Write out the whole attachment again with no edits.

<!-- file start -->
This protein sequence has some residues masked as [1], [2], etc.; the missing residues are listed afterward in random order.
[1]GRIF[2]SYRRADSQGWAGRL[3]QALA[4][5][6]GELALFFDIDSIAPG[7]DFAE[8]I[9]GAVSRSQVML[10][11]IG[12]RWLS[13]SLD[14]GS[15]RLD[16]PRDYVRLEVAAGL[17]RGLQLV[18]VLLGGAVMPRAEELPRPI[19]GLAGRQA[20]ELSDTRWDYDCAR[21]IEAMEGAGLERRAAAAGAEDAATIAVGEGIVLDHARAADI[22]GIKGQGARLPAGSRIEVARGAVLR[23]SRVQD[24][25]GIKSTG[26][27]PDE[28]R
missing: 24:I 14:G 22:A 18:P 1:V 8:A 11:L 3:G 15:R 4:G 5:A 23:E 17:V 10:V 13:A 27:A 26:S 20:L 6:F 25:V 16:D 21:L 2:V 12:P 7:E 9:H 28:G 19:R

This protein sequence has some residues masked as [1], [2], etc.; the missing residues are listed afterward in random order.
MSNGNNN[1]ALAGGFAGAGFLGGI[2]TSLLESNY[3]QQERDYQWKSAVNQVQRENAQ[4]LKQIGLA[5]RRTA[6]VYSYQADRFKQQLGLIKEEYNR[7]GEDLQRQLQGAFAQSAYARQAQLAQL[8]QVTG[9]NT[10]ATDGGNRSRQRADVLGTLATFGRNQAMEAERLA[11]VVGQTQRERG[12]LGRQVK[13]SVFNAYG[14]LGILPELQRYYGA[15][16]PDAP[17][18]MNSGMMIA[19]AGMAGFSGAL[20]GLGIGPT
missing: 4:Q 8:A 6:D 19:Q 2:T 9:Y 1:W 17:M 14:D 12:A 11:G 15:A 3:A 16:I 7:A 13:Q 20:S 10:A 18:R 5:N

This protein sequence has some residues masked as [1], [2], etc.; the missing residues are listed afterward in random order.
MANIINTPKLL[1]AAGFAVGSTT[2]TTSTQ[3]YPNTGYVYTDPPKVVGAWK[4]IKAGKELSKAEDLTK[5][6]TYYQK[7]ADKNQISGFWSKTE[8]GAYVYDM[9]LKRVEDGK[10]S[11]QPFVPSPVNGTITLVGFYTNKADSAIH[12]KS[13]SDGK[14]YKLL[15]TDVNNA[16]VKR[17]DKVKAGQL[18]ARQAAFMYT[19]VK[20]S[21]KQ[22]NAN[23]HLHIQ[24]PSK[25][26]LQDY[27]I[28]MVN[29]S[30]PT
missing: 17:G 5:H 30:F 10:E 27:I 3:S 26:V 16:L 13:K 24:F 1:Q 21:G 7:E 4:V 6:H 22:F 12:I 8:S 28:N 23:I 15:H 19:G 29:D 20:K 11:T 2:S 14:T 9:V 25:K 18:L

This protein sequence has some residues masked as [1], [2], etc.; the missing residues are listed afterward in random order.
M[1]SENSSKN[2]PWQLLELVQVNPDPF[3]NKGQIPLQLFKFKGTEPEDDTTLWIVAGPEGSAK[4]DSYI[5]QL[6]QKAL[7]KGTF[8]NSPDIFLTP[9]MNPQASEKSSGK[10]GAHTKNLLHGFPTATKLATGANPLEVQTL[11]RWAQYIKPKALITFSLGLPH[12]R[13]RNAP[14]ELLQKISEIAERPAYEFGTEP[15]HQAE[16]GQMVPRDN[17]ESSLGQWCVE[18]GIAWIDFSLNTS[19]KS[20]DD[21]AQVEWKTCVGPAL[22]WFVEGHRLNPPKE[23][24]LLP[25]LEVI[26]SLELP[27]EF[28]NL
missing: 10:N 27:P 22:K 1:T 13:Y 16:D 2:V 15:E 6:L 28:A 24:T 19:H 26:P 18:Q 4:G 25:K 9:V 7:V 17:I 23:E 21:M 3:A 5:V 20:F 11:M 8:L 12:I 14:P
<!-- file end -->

This protein sequence has some residues masked as [1], [2], etc.; the missing residues are listed afterward in random order.
[1]GRIF[2]SYRRADSQGWAGRL[3]QALA[4][5][6]GELALFFDIDSIAPG[7]DFAE[8]I[9]GAVSRSQVML[10][11]IG[12]RWLS[13]SLD[14]GS[15]RLD[16]PRDYVRLEVAAGL[17]RGLQLV[18]VLLGGAVMPRAEELPRPI[19]GLAGRQA[20]ELSDTRWDYDCAR[21]IEAMEGAGLERRAAAAGAEDAATIAVGEGIVLDHARAADI[22]GIKGQGARLPAGSRIEVARGAVLR[23]SRVQD[24][25]GIKSTG[26][27]PDE[28]R
missing: 24:I 14:G 22:A 18:P 1:V 8:A 11:L 3:G 15:R 4:G 5:A 23:E 17:V 10:V 13:A 27:A 26:S 20:L 6:F 25:V 16:D 21:L 2:V 12:P 7:E 9:H 28:G 19:R

This protein sequence has some residues masked as [1], [2], etc.; the missing residues are listed afterward in random order.
MSNGNNN[1]ALAGGFAGAGFLGGI[2]TSLLESNY[3]QQERDYQWKSAVNQVQRENAQ[4]LKQIGLA[5]RRTA[6]VYSYQADRFKQQLGLIKEEYNR[7]GEDLQRQLQGAFAQSAYARQAQLAQL[8]QVTG[9]NT[10]ATDGGNRSRQRADVLGTLATFGRNQAMEAERLA[11]VVGQTQRERG[12]LGRQVK[13]SVFNAYG[14]LGILPELQRYYGA[15][16]PDAP[17][18]MNSGMMIA[19]AGMAGFSGAL[20]GLGIGPT
missing: 4:Q 8:A 6:D 19:Q 2:T 9:Y 1:W 17:M 14:D 12:A 11:G 15:A 3:A 16:I 7:A 13:Q 20:S 10:A 18:R 5:N

This protein sequence has some residues masked as [1], [2], etc.; the missing residues are listed afterward in random order.
MANIINTPKLL[1]AAGFAVGSTT[2]TTSTQ[3]YPNTGYVYTDPPKVVGAWK[4]IKAGKELSKAEDLTK[5][6]TYYQK[7]ADKNQISGFWSKTE[8]GAYVYDM[9]LKRVEDGK[10]S[11]QPFVPSPVNGTITLVGFYTNKADSAIH[12]KS[13]SDGK[14]YKLL[15]TDVNNA[16]VKR[17]DKVKAGQL[18]ARQAAFMYT[19]VK[20]S[21]KQ[22]NAN[23]HLHIQ[24]PSK[25][26]LQDY[27]I[28]MVN[29]S[30]PT
missing: 17:G 5:H 30:F 10:E 27:I 3:S 26:V 16:L 13:K 24:F 1:Q 21:G 7:E 4:V 6:H 22:F 12:I 8:S 28:N 23:I 15:H 19:G 29:D 20:K 11:T 2:S 14:T 9:V 25:K 18:L

This protein sequence has some residues masked as [1], [2], etc.; the missing residues are listed afterward in random order.
M[1]SENSSKN[2]PWQLLELVQVNPDPF[3]NKGQIPLQLFKFKGTEPEDDTTLWIVAGPEGSAK[4]DSYI[5]QL[6]QKAL[7]KGTF[8]NSPDIFLTP[9]MNPQASEKSSGK[10]GAHTKNLLHGFPTATKLATGANPLEVQTL[11]RWAQYIKPKALITFSLGLPH[12]R[13]RNAP[14]ELLQKISEIAERPAYEFGTEP[15]HQAE[16]GQMVPRDN[17]ESSLGQWCVE[18]GIAWIDFSLNTS[19]KS[20]DD[21]AQVEWKTCVGPAL[22]WFVEGHRLNPPKE[23][24]LLP[25]LEVI[26]SLELP[27]EF[28]NL
missing: 10:N 27:P 22:K 1:T 13:Y 16:D 2:V 15:E 6:L 28:A 24:T 19:H 26:P 18:Q 4:G 25:K 9:V 7:V 17:I 23:E 21:M 3:A 5:V 20:F 11:M 8:L 12:I 14:P